The city, in late 2014, filed lawsuits against both its fire and police unions over the so-called evergreen clauses embedded in their contracts with both public safety unions. Both contracts, passed by council in 2009, contained 10-year evergreen clauses – meaning that even though the five-year contracts ran out in 2014, most of their provisions are still good for another 10 years, even if the city and union can't hammer out another agreement in the meantime.
City lawyers argued that because of the evergreen clauses, the current city council's hands were effectively tied by the actions of past leaders. They also argued that, with such a lengthy evergreen provision, the unions have no incentive to come to the table for tough negotiations over, say, the rising share of public safety costs in the city's budget every year (about 66% of the general fund the year the city sued, the highest of any city in the state). At the time of the lawsuits' filing, City Manager Sheryl Sculley said, "We believe that a perpetual contract is unconstitutional and infringes on City Council’s fiscal responsibility to provide city services to the taxpayers. Elimination of the ‘evergreen clause’ levels the playing field for collective bargaining."
On Thursday, the state's Fourth Court of Appeals ordered city and fire union officials to choose a mediator within the next week or the court would appoint one. Mediation, the court said, must begin within the next 60 days. The city painted the court's order as a victory, saying that for years the union has refused to come to the bargaining table (union officials say that's because they got sued).
The biggest question going into negotiations seems to be how the city's recent deal with the police union (which was passed last month over objections from activists and even some local politicians) will temper any bargaining with the fire union. While the city had sued over a 10-year evergreen clause, when Mayor Ivy Taylor emerged from negotiations having struck a deal with police union officials over the summer, that evergreen clause had been pared down to 8 years.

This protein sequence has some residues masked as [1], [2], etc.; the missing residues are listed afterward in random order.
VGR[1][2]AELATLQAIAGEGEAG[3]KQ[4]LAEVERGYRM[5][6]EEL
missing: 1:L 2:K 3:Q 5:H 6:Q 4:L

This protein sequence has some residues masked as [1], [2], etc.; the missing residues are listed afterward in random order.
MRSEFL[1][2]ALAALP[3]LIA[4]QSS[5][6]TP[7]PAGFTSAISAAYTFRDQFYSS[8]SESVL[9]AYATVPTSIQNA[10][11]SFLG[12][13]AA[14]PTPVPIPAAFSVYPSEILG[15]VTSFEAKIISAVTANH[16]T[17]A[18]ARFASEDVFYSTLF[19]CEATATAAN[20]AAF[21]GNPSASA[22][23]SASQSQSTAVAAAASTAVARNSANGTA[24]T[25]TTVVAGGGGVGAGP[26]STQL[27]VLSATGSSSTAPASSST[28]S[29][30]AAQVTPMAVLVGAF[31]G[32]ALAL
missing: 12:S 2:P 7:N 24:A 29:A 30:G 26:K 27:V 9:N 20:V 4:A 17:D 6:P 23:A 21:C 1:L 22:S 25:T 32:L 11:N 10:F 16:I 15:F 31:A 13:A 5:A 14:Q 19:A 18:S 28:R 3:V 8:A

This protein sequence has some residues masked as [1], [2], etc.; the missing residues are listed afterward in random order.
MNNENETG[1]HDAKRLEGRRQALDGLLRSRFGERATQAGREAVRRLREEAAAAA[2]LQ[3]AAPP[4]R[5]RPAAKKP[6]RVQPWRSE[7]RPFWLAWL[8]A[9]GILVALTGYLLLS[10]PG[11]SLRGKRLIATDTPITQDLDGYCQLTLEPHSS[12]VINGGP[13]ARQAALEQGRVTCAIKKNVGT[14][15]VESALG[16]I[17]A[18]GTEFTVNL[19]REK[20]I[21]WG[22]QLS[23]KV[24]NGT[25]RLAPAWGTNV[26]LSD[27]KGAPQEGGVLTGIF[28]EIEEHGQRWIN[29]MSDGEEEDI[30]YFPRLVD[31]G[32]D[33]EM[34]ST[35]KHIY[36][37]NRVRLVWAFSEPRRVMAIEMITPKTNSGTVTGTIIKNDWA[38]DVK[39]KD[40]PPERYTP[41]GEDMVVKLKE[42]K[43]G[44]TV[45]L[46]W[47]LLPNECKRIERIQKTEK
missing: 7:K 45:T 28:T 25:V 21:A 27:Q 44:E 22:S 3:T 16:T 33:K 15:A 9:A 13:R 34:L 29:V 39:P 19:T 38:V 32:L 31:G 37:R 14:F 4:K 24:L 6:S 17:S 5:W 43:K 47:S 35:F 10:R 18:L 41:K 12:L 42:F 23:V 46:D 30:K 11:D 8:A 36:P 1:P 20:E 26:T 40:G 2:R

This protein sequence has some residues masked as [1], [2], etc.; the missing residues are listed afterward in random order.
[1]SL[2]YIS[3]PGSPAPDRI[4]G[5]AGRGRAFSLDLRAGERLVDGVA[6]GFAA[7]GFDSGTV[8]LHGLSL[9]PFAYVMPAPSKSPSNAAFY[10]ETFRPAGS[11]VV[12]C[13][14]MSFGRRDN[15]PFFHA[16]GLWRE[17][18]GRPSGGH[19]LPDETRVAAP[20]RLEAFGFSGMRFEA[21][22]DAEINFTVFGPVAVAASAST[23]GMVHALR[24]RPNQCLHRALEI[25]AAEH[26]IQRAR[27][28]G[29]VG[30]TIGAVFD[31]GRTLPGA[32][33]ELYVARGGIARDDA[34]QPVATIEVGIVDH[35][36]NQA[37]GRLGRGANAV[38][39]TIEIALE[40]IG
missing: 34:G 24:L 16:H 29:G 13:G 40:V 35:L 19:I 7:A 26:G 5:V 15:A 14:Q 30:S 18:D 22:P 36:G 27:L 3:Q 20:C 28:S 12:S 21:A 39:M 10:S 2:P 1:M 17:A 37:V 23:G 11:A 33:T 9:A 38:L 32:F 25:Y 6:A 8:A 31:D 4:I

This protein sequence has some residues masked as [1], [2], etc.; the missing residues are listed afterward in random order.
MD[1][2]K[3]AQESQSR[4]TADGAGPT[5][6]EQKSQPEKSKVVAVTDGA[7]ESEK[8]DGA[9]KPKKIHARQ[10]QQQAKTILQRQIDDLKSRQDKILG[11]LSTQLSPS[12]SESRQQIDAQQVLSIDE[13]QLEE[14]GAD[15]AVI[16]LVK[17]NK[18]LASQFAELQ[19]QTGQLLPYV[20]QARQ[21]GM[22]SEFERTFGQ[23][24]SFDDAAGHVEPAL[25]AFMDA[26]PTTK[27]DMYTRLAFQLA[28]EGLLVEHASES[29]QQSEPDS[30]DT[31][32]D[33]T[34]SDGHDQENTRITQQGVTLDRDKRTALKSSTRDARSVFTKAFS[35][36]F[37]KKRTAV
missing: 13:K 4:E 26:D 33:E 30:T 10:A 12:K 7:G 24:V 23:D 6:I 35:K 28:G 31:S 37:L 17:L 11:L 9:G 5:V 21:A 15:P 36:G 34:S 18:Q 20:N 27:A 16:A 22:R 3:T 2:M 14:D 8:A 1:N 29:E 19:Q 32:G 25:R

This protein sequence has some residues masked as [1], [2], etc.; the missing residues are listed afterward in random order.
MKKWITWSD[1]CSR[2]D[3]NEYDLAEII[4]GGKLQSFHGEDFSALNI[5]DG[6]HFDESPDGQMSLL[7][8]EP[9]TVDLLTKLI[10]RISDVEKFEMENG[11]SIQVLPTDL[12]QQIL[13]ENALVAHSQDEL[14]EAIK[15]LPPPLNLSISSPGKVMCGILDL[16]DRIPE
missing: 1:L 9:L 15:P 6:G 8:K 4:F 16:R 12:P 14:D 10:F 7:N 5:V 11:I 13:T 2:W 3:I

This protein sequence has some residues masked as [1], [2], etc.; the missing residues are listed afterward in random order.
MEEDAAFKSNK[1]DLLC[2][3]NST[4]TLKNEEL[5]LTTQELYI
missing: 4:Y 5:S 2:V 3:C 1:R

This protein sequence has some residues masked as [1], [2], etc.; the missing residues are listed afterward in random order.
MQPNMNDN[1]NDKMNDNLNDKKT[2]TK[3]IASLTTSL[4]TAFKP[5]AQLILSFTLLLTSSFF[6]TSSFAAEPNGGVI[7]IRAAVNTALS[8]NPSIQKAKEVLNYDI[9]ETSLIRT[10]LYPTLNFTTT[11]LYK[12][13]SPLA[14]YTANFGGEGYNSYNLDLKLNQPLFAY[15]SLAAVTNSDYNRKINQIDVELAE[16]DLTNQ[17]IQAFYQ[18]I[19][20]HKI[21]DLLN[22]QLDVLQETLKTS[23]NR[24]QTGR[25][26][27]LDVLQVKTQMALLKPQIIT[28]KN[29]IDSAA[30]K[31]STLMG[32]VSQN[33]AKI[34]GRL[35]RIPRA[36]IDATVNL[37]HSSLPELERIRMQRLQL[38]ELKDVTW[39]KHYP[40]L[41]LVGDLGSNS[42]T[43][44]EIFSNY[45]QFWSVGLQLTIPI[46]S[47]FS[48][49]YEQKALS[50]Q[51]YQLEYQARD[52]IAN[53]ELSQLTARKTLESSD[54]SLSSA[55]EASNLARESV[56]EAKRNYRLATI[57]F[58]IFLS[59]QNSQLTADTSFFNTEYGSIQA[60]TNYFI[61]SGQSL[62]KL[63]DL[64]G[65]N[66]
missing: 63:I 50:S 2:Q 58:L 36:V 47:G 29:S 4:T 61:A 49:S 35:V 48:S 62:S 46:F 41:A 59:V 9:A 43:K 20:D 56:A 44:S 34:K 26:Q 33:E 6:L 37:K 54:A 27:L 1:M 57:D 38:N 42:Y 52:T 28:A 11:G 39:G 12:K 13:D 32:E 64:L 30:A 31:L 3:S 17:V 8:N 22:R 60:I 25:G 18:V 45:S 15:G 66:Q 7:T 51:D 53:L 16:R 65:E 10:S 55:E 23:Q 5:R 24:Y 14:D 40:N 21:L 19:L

When the police union contract went up for a council vote, the mayor and most council members seemed eager to put the union spat behind them (which makes sense, considering they're all up for re-election in 2017). Councilman Ron Nirenberg, one of only two votes against the deal, explained in a statement following the contract's approval how little he thought the new deal had accomplished:
"First, by the fourth year of this agreement, the proposed contract increases to more than 66 percent of the budget. By year five, according to city staff, we will be more than $20 million over budget. That’s the rough equivalent of the entire delegate agency budget that funds organizations dealing with some of the most urgent issues in our city, from child abuse to literacy. That’s not fiscally responsible.
The 10-year evergreen clause, which we took our police and fire unions to court over in 2015, citing unconstitutionality, was reduced by a mere two years. When this contract ends in 2021, that Council will not only be faced with a growing shortfall, it will be forced to deal with it during an evergreen period that we are actively reaffirming today. That’s not fiscally responsible."
Against that backdrop, it's unclear what exactly the city thinks it can accomplish in bargaining with fire union officials at this point. In a brief statement, fire union president Christopher Steele said only, “We look forward to it.”
Two years after the City of San Antonio sued its fire union, an appellate court has ordered the parties into mediation over ballooning healthcare costs and clauses in the union's old contract that the city has argued is unconstitutional.